I had come to Israel to join my friend Anat Hoffman, who is one the leaders of the Women of the Wall. The previous month, there had been a random decree that as women were coming in, they were not allowed to wear their prayer shawls, their tallits. I’ve been wearing a prayer shawl since I would say the late '70s, a long time. And it’s just considered a regular part of my ritual in prayer. In 1968, the Orthodox rabbinic created a mechitza, which is a separation between men and women at the Western Wall. And the understanding here in a very traditionally observant manner, in an orthodox manner, is that men are obligated to pray. Women are not. The Orthodox have deemed this site to be a synagogue.
I grew up in a home with my single mother and two sisters. My mother had one sister, two nieces, and one nephew. When my mother died, our synagogue shipped in the men of the traveling shiva minyan to say Kaddish for her the night of her funeral.
Kol ha'Olam - the whole world was glued to Boston this week. The beautiful weekend, followed by an amazing race, with perfect running conditions. The only heartbreak, we thought, being the hills of Newton. Kol ha'Olam - the whole world gathered to cheer on world-class athletes, a world-class race course, with world-class fans. Kol ha'Olam - we know that in this whole world, we are not the only ones who face and fear tragedies like this and yet, Kol ha'Olam - it feels today in our whole world of Boston that we are under siege, and we are scared and we fear for our safety, for the safety of our loved ones, and for the safety of those we don't even know.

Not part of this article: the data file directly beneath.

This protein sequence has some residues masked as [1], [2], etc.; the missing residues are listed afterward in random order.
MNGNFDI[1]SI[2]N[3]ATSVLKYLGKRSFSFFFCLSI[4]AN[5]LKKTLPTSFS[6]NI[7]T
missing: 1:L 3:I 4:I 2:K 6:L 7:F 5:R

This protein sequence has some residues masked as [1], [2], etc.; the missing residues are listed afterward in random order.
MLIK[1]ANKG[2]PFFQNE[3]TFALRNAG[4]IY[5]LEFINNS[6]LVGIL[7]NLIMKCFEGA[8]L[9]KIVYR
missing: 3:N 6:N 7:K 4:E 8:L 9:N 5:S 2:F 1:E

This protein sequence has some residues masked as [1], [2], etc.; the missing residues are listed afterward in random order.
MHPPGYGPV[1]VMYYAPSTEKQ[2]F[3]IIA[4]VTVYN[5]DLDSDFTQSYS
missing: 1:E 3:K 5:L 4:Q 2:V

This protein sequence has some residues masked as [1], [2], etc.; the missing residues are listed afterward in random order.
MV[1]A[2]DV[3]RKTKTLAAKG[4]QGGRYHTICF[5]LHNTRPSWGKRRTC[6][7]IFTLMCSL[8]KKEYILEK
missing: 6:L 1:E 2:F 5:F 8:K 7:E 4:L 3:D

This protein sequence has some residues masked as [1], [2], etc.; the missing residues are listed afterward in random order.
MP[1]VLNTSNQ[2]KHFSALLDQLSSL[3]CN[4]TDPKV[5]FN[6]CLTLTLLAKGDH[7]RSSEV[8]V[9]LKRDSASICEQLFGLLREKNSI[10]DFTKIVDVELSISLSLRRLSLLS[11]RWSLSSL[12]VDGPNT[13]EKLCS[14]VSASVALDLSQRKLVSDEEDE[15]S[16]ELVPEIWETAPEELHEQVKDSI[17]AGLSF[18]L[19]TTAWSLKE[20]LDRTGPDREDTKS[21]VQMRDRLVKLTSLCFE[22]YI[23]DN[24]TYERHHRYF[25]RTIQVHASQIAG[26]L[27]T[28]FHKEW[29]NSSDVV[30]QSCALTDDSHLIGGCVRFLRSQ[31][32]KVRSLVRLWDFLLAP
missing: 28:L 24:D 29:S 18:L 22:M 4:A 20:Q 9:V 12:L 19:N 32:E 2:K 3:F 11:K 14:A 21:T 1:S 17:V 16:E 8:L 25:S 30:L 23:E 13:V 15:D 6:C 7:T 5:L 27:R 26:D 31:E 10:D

Following a court ruling in their favor, leaders of an organization pushing for women's prayer rights at the Western Wall have withdrawn their endorsement of Natan Sharansky’s compromise proposal to expand the egalitarian section there.
In the game “Truth-or-Dare,” I choose “truth” nearly every time. I’m not much of a dare-taker. Thus, if you and I were playing “Special Edition Truth-or-Dare: High Holy Days,” I would confess that the prayer Avinu Malkeinu provides me with both my second-favorite liturgical moment and my second-greatest pet peeve of the year’s liturgy. (Note: Even though I may have to repent for it, I will leave you in suspense about my favorite liturgical moment and my greatest liturgical pet peeve. Also, “Special Edition Truth-or-Dare: High Holy Days” is fictional, although I hereby declare copyright in the event Mattel or Hasbro comes knocking at my door.)